Abbie could stand her ground and risk a scene or walk away with her tail between her legs.
She’d never backed down from anyone.
The security guard quietly asked Abbie, “Can I be of assistance?”
That sounded like a cultured “We got a problem here, lady?”
Abbie opened her mouth to plead her case and felt
someone’s large fingers close around her forearm.
Was someone trying to escort her out?
Of course they’d assume
was at fault.
One-tenth of a second before Abbie verbally scorched the muscle daring to touch her, a deep voice connected to that hand said, “Here you are, darling. Sorry I was detained.”
She turned to the man holding her arm and recognized him. The jaw-dropping blond male she’d stared at like a fool outside. He had bottomless green eyes, deep in color, as though stolen from the center of a mystical forest.
A forest that hid something dark and foreboding at the moment as his attention fixed on the woman in purple.
Abbie glanced back at Miss Uncongeniality.
Shock rode the woman’s face before her cornflower-blue eyes morphed into a bored look of amusement. Her plump lips curled with a malicious smile. When she spoke, intimate undertones smoked through her voice. “Surprised to see you here, Hunter, with—” She flicked a condescending glance at Abbie. “—
I had no idea your taste ran so… pedestrian.”
Abbie’s face flamed hot enough for her skin to turn tomato red. What she wouldn’t give for a decent retort, anything that would extricate her from this situation with just a piece of her dignity.
Nothing popped into her mind.
She’d anticipated a potential disaster, just not this soon.
My taste—” Hunter chuckled, allowing a vicious undercurrent to play beneath his words “—has
always run to natural rather than manmade, Lydia.”
Lydia Bertelli narrowed her unnaturally bright blue eyes to the point they turned into slits between thick eyelashes fanning her cheek. “Natural? Or dull and boring?”
The arm of the female he still held flexed at the insult.
If not for offering him an opening to meet the woman next to him, Hunter would curse his luck that Lydia was in attendance tonight. She’d normally be off on her father’s yacht cruising the Greek isles or working on a deeper tan to set off the sheet of black hair she wore like a queen’s mantle.
He did curse his stupidity for allowing his dick to convince him to let Lydia into his hotel room—once—a couple years ago.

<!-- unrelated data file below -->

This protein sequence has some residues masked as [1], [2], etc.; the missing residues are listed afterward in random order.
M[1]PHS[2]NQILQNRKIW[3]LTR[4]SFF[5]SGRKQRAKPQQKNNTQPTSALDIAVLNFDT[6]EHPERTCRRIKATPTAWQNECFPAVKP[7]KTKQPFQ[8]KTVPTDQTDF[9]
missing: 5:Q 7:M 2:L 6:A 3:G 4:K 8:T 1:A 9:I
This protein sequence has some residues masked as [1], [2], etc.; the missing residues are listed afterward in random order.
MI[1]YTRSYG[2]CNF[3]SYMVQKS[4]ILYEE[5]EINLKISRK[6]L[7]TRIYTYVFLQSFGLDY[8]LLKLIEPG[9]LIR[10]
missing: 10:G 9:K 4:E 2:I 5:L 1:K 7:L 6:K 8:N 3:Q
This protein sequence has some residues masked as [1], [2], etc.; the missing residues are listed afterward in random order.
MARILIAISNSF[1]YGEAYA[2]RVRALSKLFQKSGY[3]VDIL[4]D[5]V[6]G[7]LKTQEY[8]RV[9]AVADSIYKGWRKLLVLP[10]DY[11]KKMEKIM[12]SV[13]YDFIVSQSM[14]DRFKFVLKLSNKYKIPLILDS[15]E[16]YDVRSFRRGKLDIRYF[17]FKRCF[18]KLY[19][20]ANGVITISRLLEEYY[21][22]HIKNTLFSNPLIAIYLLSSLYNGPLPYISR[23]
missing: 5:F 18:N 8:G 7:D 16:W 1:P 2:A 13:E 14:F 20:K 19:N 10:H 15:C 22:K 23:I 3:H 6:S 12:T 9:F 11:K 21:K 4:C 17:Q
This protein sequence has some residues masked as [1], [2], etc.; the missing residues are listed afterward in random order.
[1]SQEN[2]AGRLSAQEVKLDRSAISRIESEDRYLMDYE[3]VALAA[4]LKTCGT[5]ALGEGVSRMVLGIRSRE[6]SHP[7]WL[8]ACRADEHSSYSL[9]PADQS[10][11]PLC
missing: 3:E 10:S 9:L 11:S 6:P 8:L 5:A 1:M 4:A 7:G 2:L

In fairness to his libido, that had been before Lydia turned into a cosmetic surgeon’s wet dream, and she’d seemed like a perfect choice for one night. He hadn’t been with a woman in months and she showed up at his door wearing a fuck-me-where-I-stand dress.
He’d been on the receiving end of Lydia’s viper attitude since making it clear he wanted no repeat of their one night together.
Especially after he’d found out the next day that she leaked to the damned media that she’d spent the night with a Thornton-Payne. Lydia had used him to stir up jealousy in a rock star she hadn’t been able to close the deal with.
Women and their agendas.
“Is everything all right?” the security guard, Carlos Delgado, inquired in a firm voice.
Hunter had forgotten the BAD agent was present.
“Everything’s fine.” He shot a hard glance at Carlos.
“No harm, no foul,” the woman next to Hunter muttered, surprising him when she spoke. She drew her shoulders back and smiled with withering politeness. “Nice meeting you, Lydia. Gotta go.”
She had spirit, something Lydia and most of the women he encountered at these places lacked.
He met Lydia’s eyes and sharpened his with a warning that if she didn’t retract her claws she’d leave licking her wounds. When Curly Locks turned to walk away, he moved his hand to her back. “More champagne?”
“No, thanks.” She stepped up her pace, pulling away from his touch.
He lengthened his stride and caught up, placing his hand at the small of her back again.
She cocked her head, sending him a look that questioned his motives. “An old girlfriend?”
“Old nuisance.” He saw a pocket of space with a semblance of privacy. “Let’s step over there for a minute.”
She slowed. “Look, thanks for your help, but you can go now.”
Her apologetic tone harbored an insinuation that she was inconveniencing him. He was stunned. Didn’t she realize half this room would notice if he walked away from her now?
And the other half would hear about it by the end of the night.
“Humor me for a few minutes.” Hunter continued guiding her through breaks in the crowd, lifting his chin at familiar faces and inclining his head at others.
A scent teased his nose. Something fresh and different
that didn’t belong here among custom-blended perfumes.
He realized he was leaning closer to inhale a deeper breath and stopped himself before he gave anyone reason to think something really
going on between them.
Her curls bobbed with each step. Not professional hairstyling, but he liked the natural way she’d piled up the ringlets and used a sequined clasp to tame the rowdy mass.
She’d shown backbone, manners… and not a clue she’d been in danger of getting clawed. This one might have held her own under Lydia’s attack for a few more minutes, but she wouldn’t have for long.
Not a normal, everyday woman. A nice girl.
When he reached a giant bronze planter abutting a short wall that provided some privacy, Curly Locks took an extra step, then turned on him.
“Why did you do that? Act like you knew me?” she asked in a voice so loaded with suspicion he should be ducking for cover.
Of course, he’d be asking the same question in her shoes.
Hunter lifted a hand in dismissal. “Lydia lives for confrontation, regardless of collateral damage. She clearly stepped into your path. Once her head makes a full rotation she’s hard to bring back down to earth. Just figured I could defuse the situation before it got out of hand.”
“Why? You probably downgraded your social standing in the process.”
He’d have laughed if she had, but she’d thrown that out in honesty. He was used to getting the “you’re a snob” routine from BAD agents, but getting that attitude from a stranger—one he’d helped—pricked his temper.
The point of this meeting was to get her to talk, which wouldn’t happen if he let her bait him.
“I’m not concerned about what anyone here thinks.” He lowered his voice to an intimate level. “Besides, it gave me a chance to get you alone.”
He hadn’t expected this much resistance. Most women would have cooed over the attention and flirtatious line he’d given her.